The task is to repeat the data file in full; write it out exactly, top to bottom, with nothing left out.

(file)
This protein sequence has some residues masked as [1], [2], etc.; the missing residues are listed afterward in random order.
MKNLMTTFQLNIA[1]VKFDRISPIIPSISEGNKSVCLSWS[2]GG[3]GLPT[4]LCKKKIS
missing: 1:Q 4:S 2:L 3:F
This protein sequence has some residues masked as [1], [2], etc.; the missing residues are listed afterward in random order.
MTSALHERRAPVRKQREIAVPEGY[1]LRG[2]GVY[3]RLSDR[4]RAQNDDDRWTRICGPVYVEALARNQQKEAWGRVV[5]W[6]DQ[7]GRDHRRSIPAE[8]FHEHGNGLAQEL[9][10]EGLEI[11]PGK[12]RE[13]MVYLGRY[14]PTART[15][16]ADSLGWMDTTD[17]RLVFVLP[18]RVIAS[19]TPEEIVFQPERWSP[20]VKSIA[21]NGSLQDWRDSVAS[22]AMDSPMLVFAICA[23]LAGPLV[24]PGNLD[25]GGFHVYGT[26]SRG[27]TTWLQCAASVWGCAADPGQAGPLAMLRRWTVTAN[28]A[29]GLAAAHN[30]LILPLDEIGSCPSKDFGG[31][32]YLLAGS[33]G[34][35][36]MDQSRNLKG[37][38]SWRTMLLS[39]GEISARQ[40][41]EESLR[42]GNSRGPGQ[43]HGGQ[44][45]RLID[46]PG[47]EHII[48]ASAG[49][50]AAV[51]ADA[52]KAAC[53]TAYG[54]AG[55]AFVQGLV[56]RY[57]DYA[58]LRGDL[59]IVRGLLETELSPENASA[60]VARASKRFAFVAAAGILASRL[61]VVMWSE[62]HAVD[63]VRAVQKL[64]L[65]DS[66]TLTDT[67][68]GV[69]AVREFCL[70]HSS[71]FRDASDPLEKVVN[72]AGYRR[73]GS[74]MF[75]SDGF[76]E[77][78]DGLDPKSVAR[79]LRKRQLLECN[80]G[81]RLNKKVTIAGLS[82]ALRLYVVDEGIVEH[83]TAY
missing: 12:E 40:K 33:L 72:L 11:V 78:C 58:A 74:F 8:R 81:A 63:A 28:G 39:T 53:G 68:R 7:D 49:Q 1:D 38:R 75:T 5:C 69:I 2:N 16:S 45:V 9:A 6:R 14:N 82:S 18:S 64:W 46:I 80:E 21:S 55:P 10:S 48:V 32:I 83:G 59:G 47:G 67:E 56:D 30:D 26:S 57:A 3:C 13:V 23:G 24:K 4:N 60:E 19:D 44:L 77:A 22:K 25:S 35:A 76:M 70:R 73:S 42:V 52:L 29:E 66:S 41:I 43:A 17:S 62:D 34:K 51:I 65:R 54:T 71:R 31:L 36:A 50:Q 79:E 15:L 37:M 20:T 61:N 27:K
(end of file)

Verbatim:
This protein sequence has some residues masked as [1], [2], etc.; the missing residues are listed afterward in random order.
MKNLMTTFQLNIA[1]VKFDRISPIIPSISEGNKSVCLSWS[2]GG[3]GLPT[4]LCKKKIS
missing: 1:Q 4:S 2:L 3:F
This protein sequence has some residues masked as [1], [2], etc.; the missing residues are listed afterward in random order.
MTSALHERRAPVRKQREIAVPEGY[1]LRG[2]GVY[3]RLSDR[4]RAQNDDDRWTRICGPVYVEALARNQQKEAWGRVV[5]W[6]DQ[7]GRDHRRSIPAE[8]FHEHGNGLAQEL[9][10]EGLEI[11]PGK[12]RE[13]MVYLGRY[14]PTART[15][16]ADSLGWMDTTD[17]RLVFVLP[18]RVIAS[19]TPEEIVFQPERWSP[20]VKSIA[21]NGSLQDWRDSVAS[22]AMDSPMLVFAICA[23]LAGPLV[24]PGNLD[25]GGFHVYGT[26]SRG[27]TTWLQCAASVWGCAADPGQAGPLAMLRRWTVTAN[28]A[29]GLAAAHN[30]LILPLDEIGSCPSKDFGG[31][32]YLLAGS[33]G[34][35][36]MDQSRNLKG[37][38]SWRTMLLS[39]GEISARQ[40][41]EESLR[42]GNSRGPGQ[43]HGGQ[44][45]RLID[46]PG[47]EHII[48]ASAG[49][50]AAV[51]ADA[52]KAAC[53]TAYG[54]AG[55]AFVQGLV[56]RY[57]DYA[58]LRGDL[59]IVRGLLETELSPENASA[60]VARASKRFAFVAAAGILASRL[61]VVMWSE[62]HAVD[63]VRAVQKL[64]L[65]DS[66]TLTDT[67][68]GV[69]AVREFCL[70]HSS[71]FRDASDPLEKVVN[72]AGYRR[73]GS[74]MF[75]SDGF[76]E[77][78]DGLDPKSVAR[79]LRKRQLLECN[80]G[81]RLNKKVTIAGLS[82]ALRLYVVDEGIVEH[83]TAY
missing: 12:E 40:K 33:L 72:L 11:V 78:C 58:A 74:F 8:R 81:A 63:A 28:G 39:T 53:G 68:R 7:D 49:Q 1:D 38:R 75:T 5:C 69:I 2:N 16:S 45:V 9:A 6:R 14:N 82:S 18:S 64:W 46:I 80:E 21:S 55:P 10:S 48:V 32:I 83:G 59:G 47:G 67:E 56:D 30:D 26:S 57:A 3:C 13:V 23:G 24:K 4:N 60:E 19:D 44:L 77:A 22:K 25:S 35:A 76:M 70:R 73:S 42:V 52:L 29:E 66:S 41:I 43:A 17:S 62:D 34:K 51:I 65:R 54:T 71:R 31:L 36:A 50:Q 79:E 15:L 37:M 20:T 61:N 27:K